Killer germs on the loose
Will our new super drugs be up to the task of fighting these superbugs?
BY GREG CALLIGARO for YOU Pulse magazine
There’s a new spectre when it comes to global diseases: H5N1 influenza, commonly called avian influenza or bird flu. It’s a subtype of the influenza A virus that infects birds but it can also cause disease in humans.
It occurs naturally in many bird populations in Southeast Asia but is now spreading globally, killing tens of millions of birds and resulting in the culling of hundreds of millions more – including domestic poultry – to stem its spread.
So far only humans handling sick birds have become infected but if the virus mutates or reassembles into a strain that can effectively pass from one human to another we could have a global emergency on our hands.
In 2003 world-renowned virologist Robert Webster wrote in a report that ‘‘the world is teetering on the edge of a pandemic that could kill a large fraction of the human population’’.
This is no alarmist overreaction: the Spanish Influenza outbreak of 1918-1919, caused by a particularly virulent strain of influenza, is estimated to have killed 25-50 million people.
Deadly Ebola outbreak
And as recently as November last year the deadliest germ known to humankind, the Ebola virus, emerged again in Uganda from its unknown reservoir in the jungles of central Africa, killing nine out of every 10 people it infected.
Death comes painfully: the virus virtually dissolves internal organs within days, causing bleeding from every pore. There is no known cure.
Why are humans still so vulnerable to infectious disease when we have sophisticated antibiotics and keep hearing about antiviral breakthroughs?
Not long ago doctors thought they’d managed to bring infectious diseases under control for good. Smallpox had been eradicated, effective vaccines had been developed for polio and yellow fever and with the discovery of penicillin and other antibiotics treatment was available for ancient illnesses such as syphilis, leprosy and even the bubonic plague of the late Middle Ages.
Diseases such as diphtheria, whooping cough and tetanus seemed to belong to history books. It was only a matter of time, scientists believed, before we’d finally leave behind the dark times when microscopic invaders from an unseen world could threaten our existence.
Louis Pasteur, one of the fathers of the science of microbiology and the inventor of the vaccine for another dreaded virus, rabies, once boasted that one day every infectious disease would be as easy to beat.
Deadly infections threatening
But no one believes that any more. Despite the arsenal of medicines modern science can call upon in its fight against disease, deadly infections are still a threat to everyone everywhere.
Scientists at the Centers for Disease Control and Prevention (CDC) in the US warn that we’ve entered an age where ‘‘the spectrum of infectious diseases is expanding and cases of many infectious diseases once thought to be controlled are increasing’’.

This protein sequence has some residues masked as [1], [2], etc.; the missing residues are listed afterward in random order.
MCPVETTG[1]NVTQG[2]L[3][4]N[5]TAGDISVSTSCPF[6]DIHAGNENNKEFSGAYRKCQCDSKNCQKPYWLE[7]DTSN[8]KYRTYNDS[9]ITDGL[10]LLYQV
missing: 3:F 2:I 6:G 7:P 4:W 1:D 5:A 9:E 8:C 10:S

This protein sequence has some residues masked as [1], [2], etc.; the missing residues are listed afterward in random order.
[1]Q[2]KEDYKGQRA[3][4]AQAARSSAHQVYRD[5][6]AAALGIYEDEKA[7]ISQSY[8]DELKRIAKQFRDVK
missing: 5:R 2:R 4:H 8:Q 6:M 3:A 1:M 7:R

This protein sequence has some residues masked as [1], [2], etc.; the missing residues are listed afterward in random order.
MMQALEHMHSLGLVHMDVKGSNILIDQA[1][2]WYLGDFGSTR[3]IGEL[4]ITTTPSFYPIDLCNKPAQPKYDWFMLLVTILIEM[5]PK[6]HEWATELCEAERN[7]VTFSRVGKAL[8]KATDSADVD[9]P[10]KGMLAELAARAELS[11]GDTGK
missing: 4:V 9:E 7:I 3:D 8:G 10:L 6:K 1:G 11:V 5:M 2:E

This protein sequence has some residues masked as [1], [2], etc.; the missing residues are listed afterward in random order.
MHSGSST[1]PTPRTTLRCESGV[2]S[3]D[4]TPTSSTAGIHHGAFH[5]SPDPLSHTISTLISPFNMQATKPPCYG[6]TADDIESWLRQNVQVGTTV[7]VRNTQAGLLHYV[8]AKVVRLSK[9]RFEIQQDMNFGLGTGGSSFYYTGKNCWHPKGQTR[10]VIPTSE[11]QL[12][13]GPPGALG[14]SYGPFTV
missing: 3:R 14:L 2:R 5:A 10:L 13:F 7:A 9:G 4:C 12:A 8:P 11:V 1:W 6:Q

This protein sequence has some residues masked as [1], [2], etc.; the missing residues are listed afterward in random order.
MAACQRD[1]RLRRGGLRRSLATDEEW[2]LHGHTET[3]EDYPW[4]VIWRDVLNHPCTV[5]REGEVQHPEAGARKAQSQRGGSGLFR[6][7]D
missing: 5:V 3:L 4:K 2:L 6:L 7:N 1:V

Hardly a week goes by without a report in the media of some kind of outbreak – plague in India, ‘‘flesheating’’ Streptococcus in Britain, drug-resistant Staphylococcus in hospitals in the US, hard-to treat wound infections in soldiers returning from Iraq.
Closer to home we hear of a diarrhoeal epidemic in Delmas in Mpumalanga and an outbreak of a resistant bacterial infection in a neonatal intensive care unit in KwaZulu-Natal.
We also have our own version of Ebola: a virus called Congo-Crimean fever, carried by ticks, which – every few years, sporadically and unpredictably – emerges to kill farm workers in rural areas.
Public enemy No 1
HIV/Aids must surely be the infective disease emergency of our generation. The World Health Organisation (WHO) estimates HIV, which was discovered in 1981, has killed more than 25 million people – the majority in sub-Saharan Africa – making it one of the most destructive pandemics in recorded history.
It’s a particularly diabolical virus because, unlike Ebola which can kill in hours, HIV leaves its victims relatively well for several years – with plenty of opportunity to pass it on to others.
So far HIV has resisted all attempts to halt its spread using the usual strategy against viral infections: immunisation. The viral DNA mutates so easily and the proteins that coat the virus are so variable that researchers are still far from developing an effective vaccine.
Immune system under attack
Experts in infectious disease are especially fascinated by HIV because it attacks the one stronghold that normally holds armies of microscopic pests at bay: our immune system.
Infecting and killing battalions of specialised white blood cells called macrophages and lymphocytes, HIV weakens infected patients’ immune systems until they become vulnerable to any attack.
The result? A menagerie of opportunistic microbes that a healthy immune system would easily swat away swarm over the body’s defences and cause disease.
(This is an edited version of a story that originally appeared in YOU Pulse / Huisgenoot-POLS magazine, Autumn 2008. Buy the latest copy, on newsstands now, for more fascinating stories from the world of health and wellness.)